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Lenovo's Smart Display 8

Lenovo's Smart Display 8

Amazon Echo Plus

Amazon Echo Plus

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Lenovo's Smart Display 8

Question: We are still in possession of our old three-in-one sound system bought in the 1990s. But a belated New Year's resolution is to replace this with a smart speaker. We are a couple in our fifties with two young adults still living at home. We are not particularly tech savvy and not currently subscribed to any music apps. We are looking for a good-quality sound speaker that all the family can use and which will be simple to set up and operate. We have a maximum budget of €200. We like the idea of being able to request the speaker to play specific songs and also to be able to ask for more broad music requests. We are also seeking advice on the best-value music app to sign up to, as this will be an ongoing outlay on top of the purchase of the smart speaker.

- Marie Murray, via email

Answer: You have two basic choices: Amazon or Google. They dominate the smart speaker market because they're the easiest, most accomplished all-in-one smart speaker systems.

I have both in my home, although I use the Amazon speakers a little more because the audio quality is slightly better and I can also connect them (by simple headphone wire) to larger, older speakers I have for a bigger hi-fi option if there's a party.

Amazon's smart speakers are called 'Echo' speakers and generally vary from about €50 to €300. Google's speakers are called 'Home' or 'Nest' speakers and have the same general variation in price. Some other speaker manufacturers also use one or other of Amazon or Google 'smart' technology, which is why you'll often see them advertised as being 'smart' speakers in this way.

But I'm going to stick to the two main brands, especially as you set your budget at a maximum of €200, which would rule out the best alternative hybrid smart speakers, such as the Sonos One (€220).

The one I'd recommend on your budget is Amazon's Echo Plus (€169) because its audio quality is a little bit deeper and better than the standard Echo (€109) model.

If you like the idea of a display to go with your speaker, Amazon's Echo Show 8 (€150) is probably the best all-rounder you can get, although Lenovo's Smart Display 8 (€190 including delivery from Komplett.ie) is also pretty good, using Google's Assistant instead.

The advantage of a screen is that it can show you short news video clips as well as doing everything the other smart speakers can do. The Echo Show 8's audio quality is excellent for its size.

You say you already have a stereo system. If it's a good one, you may want to consider buying a cheaper smart speaker and plugging it into your current stereo. That way, the smart speaker acts as the microphone, but everything gets played through the bigger, better speaker. I've done this in one room with a large speaker system I previously had but wasn't using anymore, and the results are very good. An Amazon Echo Dot (€60) will do this job just fine, although you'll also need a 3.5mm chord (about €5) to connect the two.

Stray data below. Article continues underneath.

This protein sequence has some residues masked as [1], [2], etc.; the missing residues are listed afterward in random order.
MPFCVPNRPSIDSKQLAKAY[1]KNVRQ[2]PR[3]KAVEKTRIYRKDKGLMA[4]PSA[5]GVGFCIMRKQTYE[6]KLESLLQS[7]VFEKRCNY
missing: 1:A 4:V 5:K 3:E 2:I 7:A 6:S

To hear music on demand, you will (as you guess) have to set up an online music account. Spotify costs between €10 (for one person) and €15 (a family account for up to six people) per month. There are alternatives in Apple and Amazon Music, but Spotify is the most versatile between alternative hardware platforms in case you want to change your speaker system after a while. There's no 12-month contract, just a monthly credit card debit that you can cancel at any time. Alternatively, listening to radio on it is free.

I should add a bit for total beginners on why they're called 'smart' speakers. Both Amazon and Google have developed voice-recognition technology for speakers, which are always connected to your home Wi-Fi. Amazon's voice system is 'Alexa', while Google's system is its Assistant. The idea is that you can 'speak' to (or command) the speaker to do something instead of walking over and twiddling a knob or pushing a button.

So if you want to listen to a radio station on an Amazon Echo speaker, you simply say, "Alexa, play Radio One" or "Alexa, play Lyric FM", or whatever station you want (domestic or international).

But instead of using an FM radio signal like a normal radio, it's going straight to the internet to get the 'stream' there.

It's the same for music apps. If you sign up for an app like Spotify, you can ask it to play almost any single song or album you like. You literally say "Alexa, play 'Clair de Lune'" to which it will answer back, "Playing 'Clair de Lune' by Claude Debussy on Spotify" and then will instantly play one of the dozens (or hundreds) of versions there.

That's not all smart speakers do, by the way. They can also perform a number of handy everyday tasks, from switching on lights and heating systems to setting basic cooking timers or asking what the weather is going to be like.

Recommendation: Amazon's Echo Plus (€169)

Email your questions to ­ caomahony@independent.ie

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